Australia captain Michael Clarke is missing tricks in India, say Butcher and Fraser
Australia captain Michael Clarke is missing tricks in India, say Mark Butcher and Angus Fraser.
Last Updated: 23/02/13 1:40pm
Sachin Tendulkar was at his brilliant best on day two of the first Test in Chennai - striking an unbeaten 70 to help India to 182-3 in reply to Australia's first innings of 380.
Clarke was the batting lynchpin of the tourists' opening salvo, his fantastic 130 ensuring a respectable total despite Ravichandran Ashwin claiming 7-103 with some cunning off-spin.
Former England stars Mark Butcher and Angus Fraser believe Clarke is misfiring as a captain, though, as James Pattinson took all three wickets on day two despite bowling just six overs.
Butcher told Sky Sports: "It's been all India and all Sachin Tendulkar. He looked so in control as did Virat Kohli, who's also a class act. It was a little bit of a surprise when Pujara left, because they were rebuilding things nicely.
"There were one or two tacticaly issues with regards to Michael Clarke. Maybe Pattinson was underused. Also, why Mitchell Starc bowled so long around the wicket, and why the off-spinner didn't then bowl into the foot marks that he'd left from his first spell."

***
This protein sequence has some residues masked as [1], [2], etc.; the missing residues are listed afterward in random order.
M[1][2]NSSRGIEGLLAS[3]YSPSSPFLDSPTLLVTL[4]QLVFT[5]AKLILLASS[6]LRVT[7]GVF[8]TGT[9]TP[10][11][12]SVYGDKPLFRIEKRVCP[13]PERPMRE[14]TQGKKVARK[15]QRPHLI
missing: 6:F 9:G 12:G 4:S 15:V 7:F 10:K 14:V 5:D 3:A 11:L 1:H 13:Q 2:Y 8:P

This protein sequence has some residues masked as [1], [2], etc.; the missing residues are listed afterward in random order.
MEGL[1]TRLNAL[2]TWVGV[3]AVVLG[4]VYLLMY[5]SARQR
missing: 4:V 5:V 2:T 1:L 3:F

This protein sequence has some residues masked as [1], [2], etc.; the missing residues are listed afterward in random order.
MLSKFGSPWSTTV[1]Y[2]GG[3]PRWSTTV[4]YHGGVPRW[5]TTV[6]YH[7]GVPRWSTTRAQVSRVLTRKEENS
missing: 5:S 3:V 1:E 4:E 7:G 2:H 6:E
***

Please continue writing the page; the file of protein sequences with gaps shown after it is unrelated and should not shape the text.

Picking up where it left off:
Former seamer Fraser, who worked tirelessly during lengthy bowling spells during his county and international career, was even less impressed by the decision to bowl Pattinson in short, sharp bursts.
He added: "We're in an era in which bowler's workloads are looked at, there are rota systems et cetera. It's ridiculous really because he's the only bowler that has looked like getting a wicket.
"India have cruised on to 180-odd and Pattinson's bowled only six overs. You've got to win a game of cricket out there so your best bowler's got to bowl some overs. I can't work it out.
"He's bowled 36 balls in two sessions. That's a gentle jog around the ground and not a heavy workload. I'm amazed. It's staggering.
"The pitch has played pretty well and is holding together a bit better than we imagined. The batsmen have played really well. Australia haven't bowled badly but they haven't looked very penetrative.
"We've watched Ashwin take seven wickets and Nathan Lyon isn't in the same class. He hasn't caused too many problems."
Butcher feels that Australia must follow England's lead if they are to emulate their series victory in India, but accepts that their options in personnel are more limited on the spinning front.
The former opening batsman said: "The pitch is exactly the same as it was when we batted on it. You'd have two top-class spinners bowling on it if you had them and Australia don't have them. That's pretty much the difference between the sides.
"I think Clarke is starting to worry about the third innings of this match. That's perhaps why Starc hasn't been bowling over the wicket because India have two off-spinners and he doesn't want to create rough for them to bowl at.
"It's quite incredible but this is not an Australian side of old where they'd back their spinners against your spinners. They don't have that in their armour. A pitch like this is a real anethema to them.
"If you think about how England won the series, they did things that were un-English. They went in with two spinners and tried to beat India at their own game. Australia have tried to play their own game and it's not working for them here."